4. A machine of the class described having a traveling paper carriage, front-feed means for receiving and holding a work sheet in front-fed position, said front-feed means including portions movable from a closed to an open-throat condition and vice versa, means for moving said front-feed means to open-throat condition, a paper-feeding chute supported in stationary position on said machine in position to guide work sheets to said front-feed means, paper fingers as-, sociated with said chute for temporarily holding a work sheet in feeding position, and means controlled by said carriage in accordance with its position, and operated by said front-feed moving means as the latter is moved to move said frontfeed means to open-throat condition, for moving said fingers to release the work sheet held by them to thereby enable said sheet to move into the open front-feed throat.

5. A machine of the class described having a traveling paper carriage, front-feed means for receiving and holding a work sheet in front-fed position, said front-feed means including portions movable from a closed to an open-throat condition and vice versa, means for moving said front-feed means to open-throat condition, a paper-feeding chute supported by said machine in a stationary position, said chute including a magazine portion for supporting a stack of work sheets and other portions for guiding a work sheet to said front-feed means so that a work sheet may move by gravity into said front-feed means, paper fingersassociated with the guiding portions of said chute for temporarily holding a work sheet in feeding position, means controlled by said carriage in accordance with its position, and operated by said front-feed moving means as the latter is moved to move said front-feed means to open-throat condition, to move said fingers to release the work sheet to enable it to move into the open front-feed throat by gravity, and arresting means for arresting the sheet in a predetermined line-space position.

6. A front-feed machine of the class described having a printing means, a rotatable platen movable bodily from printing position relative to said printing means to an out-of-printing position and vice versa, means for holding a frontfed work sheet in printing position on the front of said platen, sheet-ejecting means positioned above said platen, said ejecting means being mounted to enable it to be moved bodily away from said platen to facilitate access to the latter, said ejecting means including portions that are normally operated automatically to eject said work sheet when said platen is moved from printing position to out-of-printing position, a front-feed sheet-feeding means above said platen mounted for movement bodily away from said platen to facilitate access to the latter, sheetholding means on said sheet-feeding means for temporarily holding a second work sheet in front-feeding position in said sheet-feeding means, and operating connections for disabling said sheet-holding means and causing said second sheet to move to front-Jed position relative to said platen when said platen moves from printing position to out-of-printing position, said operating connections including portions that are automatically disabled when either said sheet-feeding means or said ejecting means is moved away from said platen and re-enabled when said sheet-feeding means and ejecting means are in normal position.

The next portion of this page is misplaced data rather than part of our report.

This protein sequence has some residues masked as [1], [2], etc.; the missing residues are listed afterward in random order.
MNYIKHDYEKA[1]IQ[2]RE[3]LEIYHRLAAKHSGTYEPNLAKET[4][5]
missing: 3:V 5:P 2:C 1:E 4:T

7. A machine of the class described having a platen and means to hold a work sheet in printing position relative to said platen to enable said sheet to receive printing impressions on its face, a receptacle for ejected sheets to the rear of said platen, means for ejecting a work sheet that is in printing position face upward over said platen, sheet-inverting means comprising guide members for inverting the ejected sheet and delivering it face downward into said receptacle, and auxiliary means including a guide member of said inverting means for enabling an unused sheet to be passed rearward independently of said platen and said ejecting means, which auxiliary means acts todeliver the unused sheet face downward in said receptacle.

8. A machine of the class described having a platen and means to hold a work sheet in printing position relative to said platen to enable said sheet to receive printing impressions on its face, a receptacle for ejected sheets, means for ejecting a work sheet that is in printing position face upward over said platen, and sheet-inverting means for inverting the ejected sheet and delivering it face downward into said receptacle, said inverting means including a guide member at the rear thereof, said guide member extending downward and to the rear of said ejecting means for enabling an unused sheet to be passed rearward over said platen and said ejecting means to deliver said unused sheet face downward in said receptacle.

ARTHUR J. FETIIG.

Referenced by
Citing PatentFiling datePublication dateApplicantTitle
US3223221 *Mar 13, 1963Dec 14, 1965Royal Typewriter Co IncPaper handling mechanism
US3391775 *Jan 23, 1967Jul 9, 1968Olympia Werke AgSheet forwarding mechanism
US4396307 *Apr 7, 1978Aug 2, 1983Qume CorporationMethod and apparatus for automatically feeding cut sheets to a character printer
Classifications
U.S. Classification400/600.1, 400/636, 400/625, 400/602, 400/630
International ClassificationB41J11/48
Cooperative ClassificationB41J11/48
European ClassificationB41J11/48